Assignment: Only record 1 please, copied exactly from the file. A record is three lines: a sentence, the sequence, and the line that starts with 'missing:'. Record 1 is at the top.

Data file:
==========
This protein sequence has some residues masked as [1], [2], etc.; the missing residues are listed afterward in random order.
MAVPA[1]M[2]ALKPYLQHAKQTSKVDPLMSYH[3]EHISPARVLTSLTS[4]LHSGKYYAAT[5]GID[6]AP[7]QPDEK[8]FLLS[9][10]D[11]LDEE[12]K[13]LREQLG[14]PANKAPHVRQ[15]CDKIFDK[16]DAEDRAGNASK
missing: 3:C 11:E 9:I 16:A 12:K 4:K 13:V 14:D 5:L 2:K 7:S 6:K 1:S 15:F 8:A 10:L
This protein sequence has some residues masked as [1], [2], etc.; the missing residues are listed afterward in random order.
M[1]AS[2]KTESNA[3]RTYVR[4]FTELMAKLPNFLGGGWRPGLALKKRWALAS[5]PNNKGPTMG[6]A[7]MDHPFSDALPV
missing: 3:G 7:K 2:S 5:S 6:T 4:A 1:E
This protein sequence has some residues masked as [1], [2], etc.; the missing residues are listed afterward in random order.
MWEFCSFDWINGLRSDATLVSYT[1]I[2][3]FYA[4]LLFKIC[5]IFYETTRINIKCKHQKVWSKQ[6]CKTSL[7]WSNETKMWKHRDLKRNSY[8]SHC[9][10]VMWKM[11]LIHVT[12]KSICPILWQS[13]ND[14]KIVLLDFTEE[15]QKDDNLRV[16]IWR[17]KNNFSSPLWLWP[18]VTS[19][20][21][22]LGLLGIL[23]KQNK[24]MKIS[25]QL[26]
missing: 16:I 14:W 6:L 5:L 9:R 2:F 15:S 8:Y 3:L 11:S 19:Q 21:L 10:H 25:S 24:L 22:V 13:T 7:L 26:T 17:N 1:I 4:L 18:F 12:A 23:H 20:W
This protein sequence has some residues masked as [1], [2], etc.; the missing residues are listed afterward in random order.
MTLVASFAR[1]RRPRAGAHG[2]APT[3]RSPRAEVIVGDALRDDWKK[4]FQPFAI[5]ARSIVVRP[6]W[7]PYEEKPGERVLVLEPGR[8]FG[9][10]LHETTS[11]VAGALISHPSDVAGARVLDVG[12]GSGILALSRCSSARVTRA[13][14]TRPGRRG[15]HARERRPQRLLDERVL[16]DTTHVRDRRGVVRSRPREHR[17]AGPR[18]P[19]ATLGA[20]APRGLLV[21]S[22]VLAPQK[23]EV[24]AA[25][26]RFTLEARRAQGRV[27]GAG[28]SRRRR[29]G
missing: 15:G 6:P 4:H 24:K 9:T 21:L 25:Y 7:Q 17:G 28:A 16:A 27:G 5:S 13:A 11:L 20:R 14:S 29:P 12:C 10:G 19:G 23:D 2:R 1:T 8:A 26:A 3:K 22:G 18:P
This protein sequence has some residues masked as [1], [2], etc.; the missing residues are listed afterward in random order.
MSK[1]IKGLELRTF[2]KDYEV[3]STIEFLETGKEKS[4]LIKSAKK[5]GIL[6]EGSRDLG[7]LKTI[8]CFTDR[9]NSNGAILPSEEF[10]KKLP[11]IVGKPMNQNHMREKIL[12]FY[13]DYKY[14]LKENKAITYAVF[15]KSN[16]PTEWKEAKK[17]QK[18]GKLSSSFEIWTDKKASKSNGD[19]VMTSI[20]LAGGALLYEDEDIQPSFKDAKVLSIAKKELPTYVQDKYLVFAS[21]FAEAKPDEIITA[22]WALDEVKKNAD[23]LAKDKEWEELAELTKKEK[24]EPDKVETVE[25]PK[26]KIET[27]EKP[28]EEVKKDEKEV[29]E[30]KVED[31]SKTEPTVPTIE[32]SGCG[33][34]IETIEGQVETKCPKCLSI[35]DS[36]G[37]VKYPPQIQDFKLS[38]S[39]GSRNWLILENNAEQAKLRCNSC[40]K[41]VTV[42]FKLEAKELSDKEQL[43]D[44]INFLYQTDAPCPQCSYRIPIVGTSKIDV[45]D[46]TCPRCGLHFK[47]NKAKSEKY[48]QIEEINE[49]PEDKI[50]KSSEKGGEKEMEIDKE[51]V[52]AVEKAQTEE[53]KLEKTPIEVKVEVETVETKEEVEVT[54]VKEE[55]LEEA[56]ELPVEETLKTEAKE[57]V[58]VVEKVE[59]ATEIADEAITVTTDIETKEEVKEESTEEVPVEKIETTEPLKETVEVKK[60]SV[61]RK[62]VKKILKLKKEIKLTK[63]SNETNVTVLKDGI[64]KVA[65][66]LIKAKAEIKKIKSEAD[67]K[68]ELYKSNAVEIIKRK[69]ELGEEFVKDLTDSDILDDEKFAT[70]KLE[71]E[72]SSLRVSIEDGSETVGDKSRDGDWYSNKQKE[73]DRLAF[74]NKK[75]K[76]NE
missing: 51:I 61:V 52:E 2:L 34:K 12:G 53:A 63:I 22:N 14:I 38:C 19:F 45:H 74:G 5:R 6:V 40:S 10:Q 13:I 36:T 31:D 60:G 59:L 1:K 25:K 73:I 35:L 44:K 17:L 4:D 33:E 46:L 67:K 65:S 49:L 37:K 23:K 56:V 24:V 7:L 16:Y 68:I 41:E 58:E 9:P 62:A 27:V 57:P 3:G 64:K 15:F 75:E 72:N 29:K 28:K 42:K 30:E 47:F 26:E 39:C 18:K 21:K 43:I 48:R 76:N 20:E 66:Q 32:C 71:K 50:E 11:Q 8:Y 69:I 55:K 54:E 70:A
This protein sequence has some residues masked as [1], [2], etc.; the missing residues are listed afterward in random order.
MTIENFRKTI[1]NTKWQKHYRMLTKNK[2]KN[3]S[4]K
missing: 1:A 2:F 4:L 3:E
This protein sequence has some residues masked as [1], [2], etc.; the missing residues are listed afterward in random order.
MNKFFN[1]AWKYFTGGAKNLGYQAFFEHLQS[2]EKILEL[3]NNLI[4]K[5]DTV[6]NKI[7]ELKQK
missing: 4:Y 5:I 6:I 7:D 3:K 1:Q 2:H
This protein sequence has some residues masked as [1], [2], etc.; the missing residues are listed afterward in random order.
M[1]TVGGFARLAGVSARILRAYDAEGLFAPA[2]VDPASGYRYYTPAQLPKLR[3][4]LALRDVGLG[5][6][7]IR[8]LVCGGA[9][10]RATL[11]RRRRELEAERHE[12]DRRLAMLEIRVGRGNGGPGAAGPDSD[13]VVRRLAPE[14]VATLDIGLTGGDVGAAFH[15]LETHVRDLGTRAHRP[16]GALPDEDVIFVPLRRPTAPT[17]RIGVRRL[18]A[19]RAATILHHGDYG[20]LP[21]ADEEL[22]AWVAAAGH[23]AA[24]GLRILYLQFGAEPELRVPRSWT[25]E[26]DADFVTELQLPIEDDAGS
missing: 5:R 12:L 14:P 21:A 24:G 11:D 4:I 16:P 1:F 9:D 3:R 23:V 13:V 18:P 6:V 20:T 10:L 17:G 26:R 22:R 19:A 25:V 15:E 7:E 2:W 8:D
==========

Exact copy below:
This protein sequence has some residues masked as [1], [2], etc.; the missing residues are listed afterward in random order.
MAVPA[1]M[2]ALKPYLQHAKQTSKVDPLMSYH[3]EHISPARVLTSLTS[4]LHSGKYYAAT[5]GID[6]AP[7]QPDEK[8]FLLS[9][10]D[11]LDEE[12]K[13]LREQLG[14]PANKAPHVRQ[15]CDKIFDK[16]DAEDRAGNASK
missing: 3:C 11:E 9:I 16:A 12:K 4:K 13:V 14:D 5:L 2:K 7:S 6:K 1:S 15:F 8:A 10:L